Then there was the session on how the other countries are helping their vets, the Australians starting up a system, the Canadian system which is better than anything we have and finally a British video for troops coming home which was pretty funny till the last bit where the shrink talking head tells them that all these symptoms will naturally dissipate in a few months, but if they don't you can get help... Naturally I stood up at the end and said that was dismissive, and he got really defensive and said we don't have a VA system in Britian, and besides of all the people in Britian with PTSD, 75% of them get NO TREATMENT... I'm like GREAT! What a fucked up excuse. (sorry, I swear). Between that and some of the pontificating at the keynote, I tend to get wrapped pretty tight... It was right after that I had such a nice talk with the two people.
I also picked up a bunch of interesting poster presentations (they hand out copies), one of which was on veterans kids, so I asked the presenter if she'd read the late Sarah Haley's paper on the subject, and one actually on Soldier's Heart (the first American term for PTSD after the Civil War) although not using the term. Bob had that too.
Now I am watching Mrs Minniver and writing this. Time to close. Pretty happy, actually.



Current Mood: cheerfulcheerful
patty1943patty1943 on November 6th, 2009 04:15 am (UTC)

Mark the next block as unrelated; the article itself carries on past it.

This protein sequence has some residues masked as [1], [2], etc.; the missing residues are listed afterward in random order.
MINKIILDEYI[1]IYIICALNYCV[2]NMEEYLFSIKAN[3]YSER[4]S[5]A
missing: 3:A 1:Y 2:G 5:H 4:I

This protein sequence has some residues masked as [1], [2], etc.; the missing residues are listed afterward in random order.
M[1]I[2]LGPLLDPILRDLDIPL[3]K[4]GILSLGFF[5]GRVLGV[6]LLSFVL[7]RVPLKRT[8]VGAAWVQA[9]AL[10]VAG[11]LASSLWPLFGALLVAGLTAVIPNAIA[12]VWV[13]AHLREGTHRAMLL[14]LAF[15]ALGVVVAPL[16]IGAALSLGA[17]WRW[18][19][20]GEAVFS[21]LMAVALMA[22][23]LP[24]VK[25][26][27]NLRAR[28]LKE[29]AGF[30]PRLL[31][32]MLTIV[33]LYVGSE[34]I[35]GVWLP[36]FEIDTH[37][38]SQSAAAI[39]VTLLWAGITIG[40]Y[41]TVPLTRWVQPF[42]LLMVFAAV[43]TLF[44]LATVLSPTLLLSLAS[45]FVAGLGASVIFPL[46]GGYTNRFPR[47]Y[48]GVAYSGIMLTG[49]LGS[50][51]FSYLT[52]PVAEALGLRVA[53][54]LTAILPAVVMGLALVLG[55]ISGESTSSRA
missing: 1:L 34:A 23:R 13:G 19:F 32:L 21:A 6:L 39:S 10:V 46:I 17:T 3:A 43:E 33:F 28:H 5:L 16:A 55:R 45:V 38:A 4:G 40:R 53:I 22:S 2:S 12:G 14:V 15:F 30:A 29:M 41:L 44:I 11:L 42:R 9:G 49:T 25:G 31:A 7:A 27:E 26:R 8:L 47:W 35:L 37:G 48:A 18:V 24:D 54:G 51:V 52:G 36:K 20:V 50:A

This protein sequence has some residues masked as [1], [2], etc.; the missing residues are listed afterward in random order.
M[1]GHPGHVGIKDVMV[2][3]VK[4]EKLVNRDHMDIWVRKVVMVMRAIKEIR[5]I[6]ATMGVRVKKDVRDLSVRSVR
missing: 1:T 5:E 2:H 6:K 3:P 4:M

Arthur Blank! Whooops!
Rose Greenolmue on November 6th, 2009 04:25 am (UTC)
It sounds like it was a good conference--you've certainly done a lot of good with your writing!
WPAdmirerwpadmirer on November 6th, 2009 02:25 pm (UTC)
I am not at all surprised that you're a legend. You've done tremendous work in educating people about PTSD. You know I used your book to write my Vietnam vet play, and in fact had the actor read it when he was playing the role.

You're the shit, darlin'.

themenowthemenow on November 6th, 2009 07:58 pm (UTC)
Wow, sounds like an amazing conference!

Earlier I went to a pre-meeting institute on incorporating spouses in treatment. It brought tears to my eyes too, because there was nothing like that, no treatment even for Bob, much less for us, when we were the young vet and his wife having a hard time and needing help. I am so grateful for what is known and done these days.